Saturday 3 May 2014

Her Majesty's Heroes, Villains and Fiends

Recently sought out the 'In Her Majesty's Name' rules and 'Heroes, Villains and Fiends' companion book after hearing Mark and Matt talking about them as a possible future project. Written by Craig Cartmell and Charles Murton and released by Osprey. I sourced the books as electronic downloads from Amazon, in Kindle format, and coming in at around the £10 mark which is about the same cost as a single pdf\ePub format copy from the Osprey site.

In Her Majesty's Name Book Cover
The pitch of the game seems to be small scale, showing a more pulpish feel, with a bit of steampunk tech thrown in, than grandiose ubertech like in Spartan Games Dystopian Wars. The closest comparison I can think of is Legends of the Old West (from the defunct GW Historical), with a small amount of Space 1889 Soldier's Companion. Being a small ruleset the authors are open in stating the nature of the rules, that it can't cover everything, and players should come to agreement about things that fall out side the norm. So, in common with rules like Black Powder, it's as much a toolbox as a full game.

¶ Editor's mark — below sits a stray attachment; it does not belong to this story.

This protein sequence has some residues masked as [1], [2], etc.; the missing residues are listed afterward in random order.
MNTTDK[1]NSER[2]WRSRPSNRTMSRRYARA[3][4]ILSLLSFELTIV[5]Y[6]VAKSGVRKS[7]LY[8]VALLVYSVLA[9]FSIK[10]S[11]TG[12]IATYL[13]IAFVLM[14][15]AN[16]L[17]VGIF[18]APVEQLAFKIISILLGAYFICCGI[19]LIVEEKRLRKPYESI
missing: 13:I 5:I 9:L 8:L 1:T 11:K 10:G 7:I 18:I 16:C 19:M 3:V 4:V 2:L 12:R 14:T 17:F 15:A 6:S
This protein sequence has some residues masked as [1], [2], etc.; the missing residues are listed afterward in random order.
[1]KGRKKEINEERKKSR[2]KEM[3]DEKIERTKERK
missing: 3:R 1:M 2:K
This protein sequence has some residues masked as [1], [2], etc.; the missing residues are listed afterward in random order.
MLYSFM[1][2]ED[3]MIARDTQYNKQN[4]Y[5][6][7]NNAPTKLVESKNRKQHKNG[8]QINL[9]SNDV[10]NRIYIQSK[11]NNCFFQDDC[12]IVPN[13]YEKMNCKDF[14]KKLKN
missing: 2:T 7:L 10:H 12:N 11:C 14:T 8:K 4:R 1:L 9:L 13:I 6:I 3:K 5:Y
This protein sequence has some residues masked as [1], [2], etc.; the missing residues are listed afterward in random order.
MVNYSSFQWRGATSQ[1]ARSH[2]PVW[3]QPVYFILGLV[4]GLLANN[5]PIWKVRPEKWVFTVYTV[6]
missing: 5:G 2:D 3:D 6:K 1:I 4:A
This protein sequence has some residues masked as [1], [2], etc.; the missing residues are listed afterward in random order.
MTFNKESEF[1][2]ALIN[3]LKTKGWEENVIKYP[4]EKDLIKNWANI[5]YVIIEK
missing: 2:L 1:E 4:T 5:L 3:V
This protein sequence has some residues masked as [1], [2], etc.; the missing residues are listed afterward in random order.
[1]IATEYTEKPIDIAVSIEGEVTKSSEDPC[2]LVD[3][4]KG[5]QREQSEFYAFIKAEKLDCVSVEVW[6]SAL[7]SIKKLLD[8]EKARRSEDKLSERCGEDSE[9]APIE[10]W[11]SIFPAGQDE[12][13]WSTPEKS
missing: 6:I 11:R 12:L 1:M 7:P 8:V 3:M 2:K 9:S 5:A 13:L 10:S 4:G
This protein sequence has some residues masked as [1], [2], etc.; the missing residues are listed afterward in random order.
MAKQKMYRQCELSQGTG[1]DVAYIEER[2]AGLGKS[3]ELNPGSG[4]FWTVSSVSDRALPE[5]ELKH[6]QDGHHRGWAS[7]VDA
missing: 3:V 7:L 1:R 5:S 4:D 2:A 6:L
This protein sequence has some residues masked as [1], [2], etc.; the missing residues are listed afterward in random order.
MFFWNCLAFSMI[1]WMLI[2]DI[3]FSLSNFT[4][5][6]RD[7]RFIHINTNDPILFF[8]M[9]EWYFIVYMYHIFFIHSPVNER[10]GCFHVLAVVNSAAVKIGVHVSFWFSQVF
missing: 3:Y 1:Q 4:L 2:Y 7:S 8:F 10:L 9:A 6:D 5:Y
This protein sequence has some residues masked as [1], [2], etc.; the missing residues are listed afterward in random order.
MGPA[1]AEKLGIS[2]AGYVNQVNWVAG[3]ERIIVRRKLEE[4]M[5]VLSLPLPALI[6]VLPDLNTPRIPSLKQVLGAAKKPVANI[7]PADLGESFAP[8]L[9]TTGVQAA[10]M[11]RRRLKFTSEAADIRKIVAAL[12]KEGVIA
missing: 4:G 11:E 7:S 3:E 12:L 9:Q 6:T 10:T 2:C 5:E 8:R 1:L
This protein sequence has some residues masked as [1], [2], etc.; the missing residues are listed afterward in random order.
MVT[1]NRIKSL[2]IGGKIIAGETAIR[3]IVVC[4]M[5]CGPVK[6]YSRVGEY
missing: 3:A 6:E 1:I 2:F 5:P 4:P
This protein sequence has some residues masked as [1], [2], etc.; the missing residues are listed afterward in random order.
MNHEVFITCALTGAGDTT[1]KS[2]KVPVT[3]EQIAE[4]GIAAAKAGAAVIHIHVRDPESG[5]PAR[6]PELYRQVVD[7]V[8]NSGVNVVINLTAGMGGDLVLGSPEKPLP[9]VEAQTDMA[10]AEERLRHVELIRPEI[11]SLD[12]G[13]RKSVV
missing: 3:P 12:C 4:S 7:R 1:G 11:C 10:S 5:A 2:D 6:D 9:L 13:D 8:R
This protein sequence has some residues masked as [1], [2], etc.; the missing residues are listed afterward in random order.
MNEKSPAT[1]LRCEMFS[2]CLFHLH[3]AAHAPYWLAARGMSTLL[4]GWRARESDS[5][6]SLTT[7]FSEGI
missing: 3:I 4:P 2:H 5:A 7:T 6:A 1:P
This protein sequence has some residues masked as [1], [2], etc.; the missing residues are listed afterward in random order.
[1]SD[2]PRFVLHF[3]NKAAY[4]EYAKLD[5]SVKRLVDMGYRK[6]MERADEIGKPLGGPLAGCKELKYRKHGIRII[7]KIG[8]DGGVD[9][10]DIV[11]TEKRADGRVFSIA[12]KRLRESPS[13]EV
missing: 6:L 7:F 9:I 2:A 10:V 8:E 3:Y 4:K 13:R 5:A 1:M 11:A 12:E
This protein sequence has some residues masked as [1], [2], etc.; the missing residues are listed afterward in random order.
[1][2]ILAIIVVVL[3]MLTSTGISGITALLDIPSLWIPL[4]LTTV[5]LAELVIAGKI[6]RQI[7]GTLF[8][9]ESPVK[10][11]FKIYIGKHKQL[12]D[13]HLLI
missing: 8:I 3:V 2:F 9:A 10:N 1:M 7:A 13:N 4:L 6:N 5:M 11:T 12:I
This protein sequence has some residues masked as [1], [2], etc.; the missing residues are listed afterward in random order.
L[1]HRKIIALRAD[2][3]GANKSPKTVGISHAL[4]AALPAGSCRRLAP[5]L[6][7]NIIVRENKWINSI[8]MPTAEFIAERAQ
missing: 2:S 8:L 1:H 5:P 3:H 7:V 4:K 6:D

Rules seem simple enough, and crib sheet section at the back helps keep modifiers at hand. Most actions can be resolved within 2 dice roles. A turn could take a long time given the one figure at a time movement resolution, which is then repeated for shooting and melee. Plus it could put larger companies at an advantage as a horde would always get the last moves - presumably the points costs take this into account.

Heroes, Villains and Fiends Book Cover

The companion book is mostly concerned with describing new adventuring groups and minor additions to equipment lists and abilities. It does expand the world and related fluff quite a bit, heading to the Continent, (mostly north) America, and Africa and remains playful in its descriptions despite some vanilla lists.

The expanded campaign rules at the back introduces the idea of a mutually created narrative campaign. The concept is a good one, but the actual details for running it is a bit slim. The main trouble with organising such a campaign is getting the players to engage their imaginations to get a decent set of alternative scenarios. Points management in campaigns is not defined much other than as absolutes - given the possible permutations selectable, maintaining a campaign roster is not full explained. It'll be up to organisers to set the campaign rules.

There seems to be plenty of support for the game, with other expansions on the way and an official miniature range from North Star. Plus it's generated quite a bit of activity on various forums such as at Lead Adventure where the authors often post.

Surprisingly, for an eBook of this type, I found it easier to read and navigate the books on my old style Kindle than on my Android's Kindle app. The text just seemed to flow better, and the pictures are superfluous to the rules themselves, no fancy diagrams on display, which was always the Kindles weak spot due to lack of contrast and grey scaling merging everything.

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